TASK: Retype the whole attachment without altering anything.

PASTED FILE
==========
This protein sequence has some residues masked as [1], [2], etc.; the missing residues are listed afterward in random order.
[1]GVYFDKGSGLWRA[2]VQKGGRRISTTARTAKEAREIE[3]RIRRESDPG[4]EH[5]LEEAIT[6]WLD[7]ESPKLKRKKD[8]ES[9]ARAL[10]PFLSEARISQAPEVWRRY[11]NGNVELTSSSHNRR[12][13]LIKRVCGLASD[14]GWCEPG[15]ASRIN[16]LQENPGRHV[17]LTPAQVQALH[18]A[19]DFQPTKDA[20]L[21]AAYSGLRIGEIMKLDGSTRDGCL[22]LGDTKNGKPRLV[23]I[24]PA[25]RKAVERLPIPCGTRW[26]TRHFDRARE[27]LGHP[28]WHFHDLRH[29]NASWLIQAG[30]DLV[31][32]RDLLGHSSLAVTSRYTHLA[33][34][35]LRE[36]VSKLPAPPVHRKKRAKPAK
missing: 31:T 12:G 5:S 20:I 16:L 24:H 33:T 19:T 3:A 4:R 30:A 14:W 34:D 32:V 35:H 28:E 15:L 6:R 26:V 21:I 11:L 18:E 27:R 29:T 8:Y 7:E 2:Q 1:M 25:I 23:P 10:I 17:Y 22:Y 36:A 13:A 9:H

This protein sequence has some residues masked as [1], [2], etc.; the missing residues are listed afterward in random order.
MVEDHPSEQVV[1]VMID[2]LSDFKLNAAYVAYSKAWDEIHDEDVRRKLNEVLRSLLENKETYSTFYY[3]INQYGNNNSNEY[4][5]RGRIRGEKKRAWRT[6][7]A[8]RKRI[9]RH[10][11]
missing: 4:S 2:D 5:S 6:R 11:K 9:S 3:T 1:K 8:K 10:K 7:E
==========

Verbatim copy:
This protein sequence has some residues masked as [1], [2], etc.; the missing residues are listed afterward in random order.
[1]GVYFDKGSGLWRA[2]VQKGGRRISTTARTAKEAREIE[3]RIRRESDPG[4]EH[5]LEEAIT[6]WLD[7]ESPKLKRKKD[8]ES[9]ARAL[10]PFLSEARISQAPEVWRRY[11]NGNVELTSSSHNRR[12][13]LIKRVCGLASD[14]GWCEPG[15]ASRIN[16]LQENPGRHV[17]LTPAQVQALH[18]A[19]DFQPTKDA[20]L[21]AAYSGLRIGEIMKLDGSTRDGCL[22]LGDTKNGKPRLV[23]I[24]PA[25]RKAVERLPIPCGTRW[26]TRHFDRARE[27]LGHP[28]WHFHDLRH[29]NASWLIQAG[30]DLV[31][32]RDLLGHSSLAVTSRYTHLA[33][34][35]LRE[36]VSKLPAPPVHRKKRAKPAK
missing: 31:T 12:G 5:S 20:I 16:L 24:H 33:T 19:T 3:A 4:R 30:A 14:W 34:D 32:V 35:H 28:E 15:L 6:R 26:V 21:I 11:L 18:E 27:R 29:T 8:Y 7:E 2:Q 1:M 25:I 23:P 10:I 17:Y 22:Y 36:A 13:A 9:H

This protein sequence has some residues masked as [1], [2], etc.; the missing residues are listed afterward in random order.
MVEDHPSEQVV[1]VMID[2]LSDFKLNAAYVAYSKAWDEIHDEDVRRKLNEVLRSLLENKETYSTFYY[3]INQYGNNNSNEY[4][5]RGRIRGEKKRAWRT[6][7]A[8]RKRI[9]RH[10][11]
missing: 4:S 2:D 5:S 6:R 11:K 9:S 3:T 1:K 8:K 10:K 7:E